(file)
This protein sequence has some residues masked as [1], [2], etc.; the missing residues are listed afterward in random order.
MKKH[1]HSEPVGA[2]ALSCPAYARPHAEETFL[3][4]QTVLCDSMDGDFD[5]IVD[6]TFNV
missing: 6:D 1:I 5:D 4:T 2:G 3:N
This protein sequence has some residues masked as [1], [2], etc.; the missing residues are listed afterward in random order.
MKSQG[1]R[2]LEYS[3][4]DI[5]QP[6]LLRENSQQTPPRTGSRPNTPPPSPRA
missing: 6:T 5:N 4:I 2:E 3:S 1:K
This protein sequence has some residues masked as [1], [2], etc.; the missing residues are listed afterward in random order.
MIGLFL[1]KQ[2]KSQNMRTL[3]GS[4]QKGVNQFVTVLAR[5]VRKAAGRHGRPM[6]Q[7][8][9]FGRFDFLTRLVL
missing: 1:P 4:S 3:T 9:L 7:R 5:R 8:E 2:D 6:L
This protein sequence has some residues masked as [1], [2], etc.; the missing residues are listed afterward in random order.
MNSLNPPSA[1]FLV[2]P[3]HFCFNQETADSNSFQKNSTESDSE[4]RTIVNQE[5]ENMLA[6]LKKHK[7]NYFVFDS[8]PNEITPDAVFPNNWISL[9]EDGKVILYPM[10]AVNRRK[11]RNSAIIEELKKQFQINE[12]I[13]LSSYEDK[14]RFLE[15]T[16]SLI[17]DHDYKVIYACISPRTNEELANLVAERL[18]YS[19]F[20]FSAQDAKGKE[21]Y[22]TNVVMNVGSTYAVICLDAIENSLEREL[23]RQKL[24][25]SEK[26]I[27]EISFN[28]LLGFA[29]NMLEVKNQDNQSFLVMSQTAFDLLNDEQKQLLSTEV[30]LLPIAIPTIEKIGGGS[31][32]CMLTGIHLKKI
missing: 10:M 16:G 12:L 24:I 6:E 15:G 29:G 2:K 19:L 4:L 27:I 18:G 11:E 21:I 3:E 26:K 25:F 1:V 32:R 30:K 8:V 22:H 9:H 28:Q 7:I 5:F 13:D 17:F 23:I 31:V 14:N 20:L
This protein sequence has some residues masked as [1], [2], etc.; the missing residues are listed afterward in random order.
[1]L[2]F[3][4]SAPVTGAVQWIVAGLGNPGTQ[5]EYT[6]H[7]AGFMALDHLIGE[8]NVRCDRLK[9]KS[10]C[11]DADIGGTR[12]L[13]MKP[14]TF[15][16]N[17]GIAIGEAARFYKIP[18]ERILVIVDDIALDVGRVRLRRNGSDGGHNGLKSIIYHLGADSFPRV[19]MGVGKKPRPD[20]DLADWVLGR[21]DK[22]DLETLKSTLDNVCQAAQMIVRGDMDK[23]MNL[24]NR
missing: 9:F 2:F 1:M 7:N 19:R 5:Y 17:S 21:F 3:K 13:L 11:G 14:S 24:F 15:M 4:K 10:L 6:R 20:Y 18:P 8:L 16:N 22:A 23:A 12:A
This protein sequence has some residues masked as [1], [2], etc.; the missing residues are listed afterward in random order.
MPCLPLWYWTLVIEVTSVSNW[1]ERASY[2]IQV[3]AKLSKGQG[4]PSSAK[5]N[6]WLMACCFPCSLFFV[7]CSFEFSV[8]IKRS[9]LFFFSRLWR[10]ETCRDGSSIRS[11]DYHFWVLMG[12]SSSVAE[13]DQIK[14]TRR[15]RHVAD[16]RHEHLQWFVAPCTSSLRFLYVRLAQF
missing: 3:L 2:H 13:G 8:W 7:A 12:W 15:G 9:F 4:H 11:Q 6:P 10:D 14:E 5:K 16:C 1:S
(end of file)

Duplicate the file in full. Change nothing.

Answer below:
This protein sequence has some residues masked as [1], [2], etc.; the missing residues are listed afterward in random order.
MKKH[1]HSEPVGA[2]ALSCPAYARPHAEETFL[3][4]QTVLCDSMDGDFD[5]IVD[6]TFNV
missing: 6:D 1:I 5:D 4:T 2:G 3:N
This protein sequence has some residues masked as [1], [2], etc.; the missing residues are listed afterward in random order.
MKSQG[1]R[2]LEYS[3][4]DI[5]QP[6]LLRENSQQTPPRTGSRPNTPPPSPRA
missing: 6:T 5:N 4:I 2:E 3:S 1:K
This protein sequence has some residues masked as [1], [2], etc.; the missing residues are listed afterward in random order.
MIGLFL[1]KQ[2]KSQNMRTL[3]GS[4]QKGVNQFVTVLAR[5]VRKAAGRHGRPM[6]Q[7][8][9]FGRFDFLTRLVL
missing: 1:P 4:S 3:T 9:L 7:R 5:R 8:E 2:D 6:L
This protein sequence has some residues masked as [1], [2], etc.; the missing residues are listed afterward in random order.
MNSLNPPSA[1]FLV[2]P[3]HFCFNQETADSNSFQKNSTESDSE[4]RTIVNQE[5]ENMLA[6]LKKHK[7]NYFVFDS[8]PNEITPDAVFPNNWISL[9]EDGKVILYPM[10]AVNRRK[11]RNSAIIEELKKQFQINE[12]I[13]LSSYEDK[14]RFLE[15]T[16]SLI[17]DHDYKVIYACISPRTNEELANLVAERL[18]YS[19]F[20]FSAQDAKGKE[21]Y[22]TNVVMNVGSTYAVICLDAIENSLEREL[23]RQKL[24][25]SEK[26]I[27]EISFN[28]LLGFA[29]NMLEVKNQDNQSFLVMSQTAFDLLNDEQKQLLSTEV[30]LLPIAIPTIEKIGGGS[31][32]CMLTGIHLKKI
missing: 10:M 16:G 12:L 24:I 6:E 15:G 29:G 2:K 19:L 4:L 27:I 18:G 11:E 21:I 3:E 26:K 25:F 1:V 32:R 30:K 8:V 22:H 9:H 28:Q 7:I 5:F 13:D 17:F 23:I 31:V 14:N 20:L
This protein sequence has some residues masked as [1], [2], etc.; the missing residues are listed afterward in random order.
[1]L[2]F[3][4]SAPVTGAVQWIVAGLGNPGTQ[5]EYT[6]H[7]AGFMALDHLIGE[8]NVRCDRLK[9]KS[10]C[11]DADIGGTR[12]L[13]MKP[14]TF[15][16]N[17]GIAIGEAARFYKIP[18]ERILVIVDDIALDVGRVRLRRNGSDGGHNGLKSIIYHLGADSFPRV[19]MGVGKKPRPD[20]DLADWVLGR[21]DK[22]DLETLKSTLDNVCQAAQMIVRGDMDK[23]MNL[24]NR
missing: 9:F 2:F 1:M 7:N 19:R 5:Y 17:S 21:F 3:K 13:L 11:G 14:S 24:F 15:M 4:K 10:L 6:R 20:Y 18:P 8:L 16:N 22:A 23:A 12:A
This protein sequence has some residues masked as [1], [2], etc.; the missing residues are listed afterward in random order.
MPCLPLWYWTLVIEVTSVSNW[1]ERASY[2]IQV[3]AKLSKGQG[4]PSSAK[5]N[6]WLMACCFPCSLFFV[7]CSFEFSV[8]IKRS[9]LFFFSRLWR[10]ETCRDGSSIRS[11]DYHFWVLMG[12]SSSVAE[13]DQIK[14]TRR[15]RHVAD[16]RHEHLQWFVAPCTSSLRFLYVRLAQF
missing: 3:L 2:H 13:G 8:W 7:A 12:W 15:G 9:F 4:H 11:Q 6:P 10:D 14:E 5:K 16:C 1:S